subsidiarity and "federalism".

What is also good for us Englishmen is the level of reliance these figures tend
to place on the English political tradition which may help us to remember and
reformulate our own traditions of political liberty and balance. Blackstone,
Magna Carta and Coke for instance are as important to the debates around the
constitution as Locke and Montequieu. Which brings me to the final positive
which is a more personal one, they actually, through some alchemy manage to
produce some good from the likes of Locke, Hume, Montesquieu and such who in my
opinion have very little offer otherwise.

There are obviously a few negatives though. The major ones are they deal mainly
with politics and not so much society and economics, although these both are
touched on quite a bit and even quite masterfully at times particularly by John
Adams(also Thomas Paine's only worth, in my opinion, is his economic ideas but
these go halfway to making up for the rest.). However the emphasis is still very
much on the more narrow task of constitution and nation building, although you
can't have everything of course.

Another negative is that although they largely manage to avoid the naive and
crude radicalism of the philosophes and Jacobins there is still a lack of overt
traditionalism and that vein of Burkean conservatism that is necessary for a
complete perspective on politics and society, particularly for decentralist.
However there is enough implicit traditionalism and the overt and extremely
insightful conservatism of John Adams to partially make up for this,
particularly if one takes into account John Randolph of Ranoake from the next

Some of the key documents including the federalist and anti-federalist papers
are available online:

Otherwise the political writings of Jefferson, John Adams, Madison and Paine's
Agrarian Justice are all very much worth reading as Wessex regionalists and
simply as those interested in politics.

What the antifederalists were? By Hertbert Storing,and The library of America's
debates on the constitution parts one and two(which contain most of the key
primary documents of both sides.) are good works of reference as well."

Saturday, March 6, 2010

US neoliberalism versus European social democracy.

What with university I haven't posted for ages but I thought this post on the Wessex regionalists discussion board was good enough to be repeated here:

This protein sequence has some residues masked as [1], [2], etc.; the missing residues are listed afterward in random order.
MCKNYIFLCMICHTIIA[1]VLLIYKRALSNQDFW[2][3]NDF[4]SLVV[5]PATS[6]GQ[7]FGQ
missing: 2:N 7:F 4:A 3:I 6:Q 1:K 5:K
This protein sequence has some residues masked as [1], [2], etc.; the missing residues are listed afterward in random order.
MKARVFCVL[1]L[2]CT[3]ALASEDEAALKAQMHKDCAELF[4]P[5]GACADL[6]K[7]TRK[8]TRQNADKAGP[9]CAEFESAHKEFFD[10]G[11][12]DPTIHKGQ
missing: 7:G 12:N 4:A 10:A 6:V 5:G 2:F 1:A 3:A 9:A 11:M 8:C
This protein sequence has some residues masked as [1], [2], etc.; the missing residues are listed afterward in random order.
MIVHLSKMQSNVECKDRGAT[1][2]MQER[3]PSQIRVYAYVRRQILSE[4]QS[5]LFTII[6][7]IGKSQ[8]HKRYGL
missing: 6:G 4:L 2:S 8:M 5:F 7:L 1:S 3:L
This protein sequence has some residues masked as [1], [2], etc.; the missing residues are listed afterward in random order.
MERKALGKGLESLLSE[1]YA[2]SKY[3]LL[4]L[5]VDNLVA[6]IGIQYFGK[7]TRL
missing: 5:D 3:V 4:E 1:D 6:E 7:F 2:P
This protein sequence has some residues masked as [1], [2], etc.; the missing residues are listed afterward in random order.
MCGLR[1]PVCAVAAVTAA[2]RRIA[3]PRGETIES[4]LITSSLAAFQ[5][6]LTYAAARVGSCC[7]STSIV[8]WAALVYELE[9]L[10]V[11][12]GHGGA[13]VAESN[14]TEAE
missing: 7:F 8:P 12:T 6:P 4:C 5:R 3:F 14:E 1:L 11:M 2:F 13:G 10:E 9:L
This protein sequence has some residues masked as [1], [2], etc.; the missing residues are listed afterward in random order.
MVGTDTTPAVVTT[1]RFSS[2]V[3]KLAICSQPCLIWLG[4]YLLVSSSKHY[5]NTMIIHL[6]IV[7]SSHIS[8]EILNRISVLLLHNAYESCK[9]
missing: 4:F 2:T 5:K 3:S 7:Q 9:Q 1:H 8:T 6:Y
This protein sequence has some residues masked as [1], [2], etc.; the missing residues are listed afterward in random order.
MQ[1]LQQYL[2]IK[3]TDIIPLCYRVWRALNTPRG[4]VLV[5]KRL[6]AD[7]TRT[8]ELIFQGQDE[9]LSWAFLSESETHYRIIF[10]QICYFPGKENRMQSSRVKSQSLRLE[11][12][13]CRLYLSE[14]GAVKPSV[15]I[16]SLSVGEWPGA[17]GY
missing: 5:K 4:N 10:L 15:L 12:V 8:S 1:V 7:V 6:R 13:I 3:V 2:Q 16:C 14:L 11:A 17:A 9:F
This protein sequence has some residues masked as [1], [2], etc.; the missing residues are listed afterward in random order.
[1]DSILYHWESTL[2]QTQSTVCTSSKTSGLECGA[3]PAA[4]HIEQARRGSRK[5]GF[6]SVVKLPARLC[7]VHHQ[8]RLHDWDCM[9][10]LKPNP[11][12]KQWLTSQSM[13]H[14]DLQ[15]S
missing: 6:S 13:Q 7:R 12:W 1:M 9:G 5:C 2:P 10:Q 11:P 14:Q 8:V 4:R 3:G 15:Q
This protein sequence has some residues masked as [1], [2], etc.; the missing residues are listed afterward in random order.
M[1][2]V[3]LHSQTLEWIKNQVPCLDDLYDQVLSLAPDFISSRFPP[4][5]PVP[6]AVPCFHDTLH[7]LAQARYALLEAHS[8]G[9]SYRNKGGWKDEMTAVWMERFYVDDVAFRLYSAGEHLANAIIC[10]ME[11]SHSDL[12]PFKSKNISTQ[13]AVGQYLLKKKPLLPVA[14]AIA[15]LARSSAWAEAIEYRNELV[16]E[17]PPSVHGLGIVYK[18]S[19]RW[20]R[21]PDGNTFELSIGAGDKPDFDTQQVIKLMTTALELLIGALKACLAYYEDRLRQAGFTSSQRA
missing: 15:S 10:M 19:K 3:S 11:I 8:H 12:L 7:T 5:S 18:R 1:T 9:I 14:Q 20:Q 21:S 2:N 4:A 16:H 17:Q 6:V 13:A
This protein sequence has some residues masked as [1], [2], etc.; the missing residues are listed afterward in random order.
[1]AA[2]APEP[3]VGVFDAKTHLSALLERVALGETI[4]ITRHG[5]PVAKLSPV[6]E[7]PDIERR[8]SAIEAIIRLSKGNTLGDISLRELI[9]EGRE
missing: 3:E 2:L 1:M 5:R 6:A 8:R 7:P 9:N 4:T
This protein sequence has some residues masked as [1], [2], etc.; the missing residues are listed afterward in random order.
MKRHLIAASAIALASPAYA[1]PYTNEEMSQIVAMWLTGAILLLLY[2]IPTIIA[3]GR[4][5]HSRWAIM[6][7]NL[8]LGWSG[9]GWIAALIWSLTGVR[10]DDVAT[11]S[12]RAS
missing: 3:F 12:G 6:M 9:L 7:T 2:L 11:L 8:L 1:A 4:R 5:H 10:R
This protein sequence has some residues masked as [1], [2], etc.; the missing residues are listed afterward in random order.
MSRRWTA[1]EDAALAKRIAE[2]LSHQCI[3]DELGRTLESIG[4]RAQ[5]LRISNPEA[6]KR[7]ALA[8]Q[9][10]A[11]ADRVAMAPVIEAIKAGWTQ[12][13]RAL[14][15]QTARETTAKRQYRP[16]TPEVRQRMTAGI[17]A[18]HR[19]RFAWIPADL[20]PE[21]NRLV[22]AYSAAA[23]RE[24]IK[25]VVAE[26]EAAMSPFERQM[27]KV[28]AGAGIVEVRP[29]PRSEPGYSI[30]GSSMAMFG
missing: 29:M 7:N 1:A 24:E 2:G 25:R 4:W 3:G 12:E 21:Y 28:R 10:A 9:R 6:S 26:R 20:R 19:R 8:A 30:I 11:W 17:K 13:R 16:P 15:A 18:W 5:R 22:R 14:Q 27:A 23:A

"I'm hardly a defender of the US system. I simply don't consider social democracy
as any better. Both systems have their many faults, some similar and some
different. Basically neoliberalism and social democracy(or the Keyneisan
consensus.) are statefueled, very similar systems which ultimately are just
about supporting corporate-capitalism in slightly different ways.

What one needs to recognise about corporate-capitalism and capitalism is they
are state creations; state intervention has been used to benefit the rich and
corporations. This however creates a structural imbalance, which is at the heart
of Keynes' diagnosis of the problems of capitalism and which is key to Marx'
business cycle theory and to many other similar observations(for instance JA.
Hobson's and the Hammonds.).

This imbalance is basically that the state intervention upsets the distribution
of wealth so that a few are very rich compared with most people's income and
most importantly these few take a very large proportion of the proceeds of the
production of goods compared to their numbers(or indeed their actual input.).
This means that there are too many goods being produced for most people to buy,
ie there is overproduction of goods, as the rich simply cannot or will not use
all their income to buy the goods being produced and the average people, taken
as a whole, cannot afford to. Linked to this the rich end up with a lot of
money, far more than even the most debauched is likely to spend on luxury, which
they need to do something with and they naturally, due to the internal dynamics
of the system, feel they need to invest. But as mentioned there is already an
overproduction of goods domestically so that this accumulated capital is too
much to be normally useful investment which leads to the situation of an
overaccumulation of capital.

So basically the original imbalance leads directly to a situation of
overproduction of goods, where there are goods being produced without the
effective demand to purchase them and an overaccumulation of capital which
cannot be invested with any likelihood of a decent return. So this means that
either the system will experience a crisis(such as a depression.), it will be
dismantled or the state will have to intervene further in order to manage demand
and provide reasonable outlets for investment. The middle option is that chosen
by distributism, the last one is that of both the neoliberals and social

Obviously there is a lot of shared ground between these latter ideologies, they
both attempt to open up more markets overseas(in which their nation's companies
are advantaged.), they both enact demand management and guarannted outlet
programs, they both attempt to try and maintain labour discipline and maintain
discipline among the populace at large so as to ensue the largest, safest profit
for big business and the rich. The difference is only in emphasis. Social
democracy, or the "Keyneisan consensus", attempted to bring big businsess, big
gov't and big labour together in a relatively harmonious attempt to deal with
these problems and it tends to have an important place for social welfare within